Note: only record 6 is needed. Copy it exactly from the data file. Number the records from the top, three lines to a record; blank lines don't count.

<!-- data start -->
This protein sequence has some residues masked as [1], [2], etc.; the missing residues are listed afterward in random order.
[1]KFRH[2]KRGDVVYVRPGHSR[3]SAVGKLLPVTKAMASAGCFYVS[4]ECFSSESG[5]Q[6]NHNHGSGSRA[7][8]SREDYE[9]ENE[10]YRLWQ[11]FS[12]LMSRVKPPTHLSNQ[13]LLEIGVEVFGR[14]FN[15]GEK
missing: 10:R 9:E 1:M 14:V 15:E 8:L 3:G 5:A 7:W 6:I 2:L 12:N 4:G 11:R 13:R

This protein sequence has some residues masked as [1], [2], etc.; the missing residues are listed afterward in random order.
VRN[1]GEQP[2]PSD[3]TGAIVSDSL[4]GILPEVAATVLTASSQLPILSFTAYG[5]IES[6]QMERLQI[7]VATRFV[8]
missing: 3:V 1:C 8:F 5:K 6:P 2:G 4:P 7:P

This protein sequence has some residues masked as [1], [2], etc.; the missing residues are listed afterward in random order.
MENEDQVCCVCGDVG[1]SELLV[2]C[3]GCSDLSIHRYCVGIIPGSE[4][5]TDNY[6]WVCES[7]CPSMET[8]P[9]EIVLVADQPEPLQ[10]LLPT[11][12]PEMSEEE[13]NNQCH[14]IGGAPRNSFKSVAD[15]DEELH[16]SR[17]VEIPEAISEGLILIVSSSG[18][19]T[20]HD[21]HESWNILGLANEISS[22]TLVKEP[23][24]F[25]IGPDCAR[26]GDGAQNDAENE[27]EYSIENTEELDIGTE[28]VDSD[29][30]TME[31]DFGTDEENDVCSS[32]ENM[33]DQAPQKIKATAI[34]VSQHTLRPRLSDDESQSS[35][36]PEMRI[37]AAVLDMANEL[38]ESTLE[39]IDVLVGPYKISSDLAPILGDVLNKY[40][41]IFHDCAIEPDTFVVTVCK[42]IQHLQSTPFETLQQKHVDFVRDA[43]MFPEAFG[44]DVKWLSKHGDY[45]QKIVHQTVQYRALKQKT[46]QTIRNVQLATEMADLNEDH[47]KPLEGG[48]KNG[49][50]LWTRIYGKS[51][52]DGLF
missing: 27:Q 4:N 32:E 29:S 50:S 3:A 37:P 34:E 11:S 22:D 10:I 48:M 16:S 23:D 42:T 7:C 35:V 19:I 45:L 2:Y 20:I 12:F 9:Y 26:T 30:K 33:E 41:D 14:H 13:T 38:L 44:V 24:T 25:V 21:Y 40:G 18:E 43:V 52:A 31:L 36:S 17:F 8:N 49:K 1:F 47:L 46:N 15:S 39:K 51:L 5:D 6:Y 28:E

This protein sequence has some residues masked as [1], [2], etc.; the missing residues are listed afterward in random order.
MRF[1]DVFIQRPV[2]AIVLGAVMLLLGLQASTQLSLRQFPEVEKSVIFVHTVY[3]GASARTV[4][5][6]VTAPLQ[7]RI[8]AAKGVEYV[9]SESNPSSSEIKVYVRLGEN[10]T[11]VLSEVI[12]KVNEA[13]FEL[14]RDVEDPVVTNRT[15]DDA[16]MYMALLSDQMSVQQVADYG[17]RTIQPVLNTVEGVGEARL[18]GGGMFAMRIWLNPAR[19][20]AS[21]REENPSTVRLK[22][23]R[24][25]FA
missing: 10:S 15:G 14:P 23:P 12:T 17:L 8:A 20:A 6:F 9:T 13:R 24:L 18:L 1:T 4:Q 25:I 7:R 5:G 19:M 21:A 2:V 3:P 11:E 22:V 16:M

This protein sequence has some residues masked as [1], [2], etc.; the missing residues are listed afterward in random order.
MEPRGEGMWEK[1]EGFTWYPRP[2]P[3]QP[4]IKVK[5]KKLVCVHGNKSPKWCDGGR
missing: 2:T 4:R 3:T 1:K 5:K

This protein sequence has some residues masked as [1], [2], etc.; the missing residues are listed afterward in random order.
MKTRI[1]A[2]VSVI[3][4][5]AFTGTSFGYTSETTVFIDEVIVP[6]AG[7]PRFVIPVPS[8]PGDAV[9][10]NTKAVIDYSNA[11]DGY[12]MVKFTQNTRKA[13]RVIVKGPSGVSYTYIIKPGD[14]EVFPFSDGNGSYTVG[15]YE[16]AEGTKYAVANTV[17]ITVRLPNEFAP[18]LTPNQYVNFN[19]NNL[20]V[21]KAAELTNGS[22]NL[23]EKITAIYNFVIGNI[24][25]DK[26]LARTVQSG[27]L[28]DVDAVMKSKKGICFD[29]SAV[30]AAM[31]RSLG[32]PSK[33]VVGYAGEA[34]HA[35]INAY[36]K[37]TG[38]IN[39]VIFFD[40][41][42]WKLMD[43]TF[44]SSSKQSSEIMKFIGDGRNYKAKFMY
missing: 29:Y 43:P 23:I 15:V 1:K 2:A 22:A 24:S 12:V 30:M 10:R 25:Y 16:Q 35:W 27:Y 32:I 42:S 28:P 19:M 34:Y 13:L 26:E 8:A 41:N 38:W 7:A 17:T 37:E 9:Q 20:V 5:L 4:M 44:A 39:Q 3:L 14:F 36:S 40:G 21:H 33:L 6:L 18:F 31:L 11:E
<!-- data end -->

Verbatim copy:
This protein sequence has some residues masked as [1], [2], etc.; the missing residues are listed afterward in random order.
MKTRI[1]A[2]VSVI[3][4][5]AFTGTSFGYTSETTVFIDEVIVP[6]AG[7]PRFVIPVPS[8]PGDAV[9][10]NTKAVIDYSNA[11]DGY[12]MVKFTQNTRKA[13]RVIVKGPSGVSYTYIIKPGD[14]EVFPFSDGNGSYTVG[15]YE[16]AEGTKYAVANTV[17]ITVRLPNEFAP[18]LTPNQYVNFN[19]NNL[20]V[21]KAAELTNGS[22]NL[23]EKITAIYNFVIGNI[24][25]DK[26]LARTVQSG[27]L[28]DVDAVMKSKKGICFD[29]SAV[30]AAM[31]RSLG[32]PSK[33]VVGYAGEA[34]HA[35]INAY[36]K[37]TG[38]IN[39]VIFFD[40][41][42]WKLMD[43]TF[44]SSSKQSSEIMKFIGDGRNYKAKFMY
missing: 29:Y 43:P 23:I 15:V 1:K 2:A 22:A 24:S 12:V 30:M 10:R 25:Y 16:Q 35:W 27:Y 32:I 42:S 28:P 19:M 34:Y 13:L 26:E 8:A 41:N 38:W 7:A 17:T 37:E 9:Q 20:V 5:L 4:M 44:A 39:Q 3:L 14:F 36:S 40:G 21:H 33:L 6:L 18:F 31:L 11:E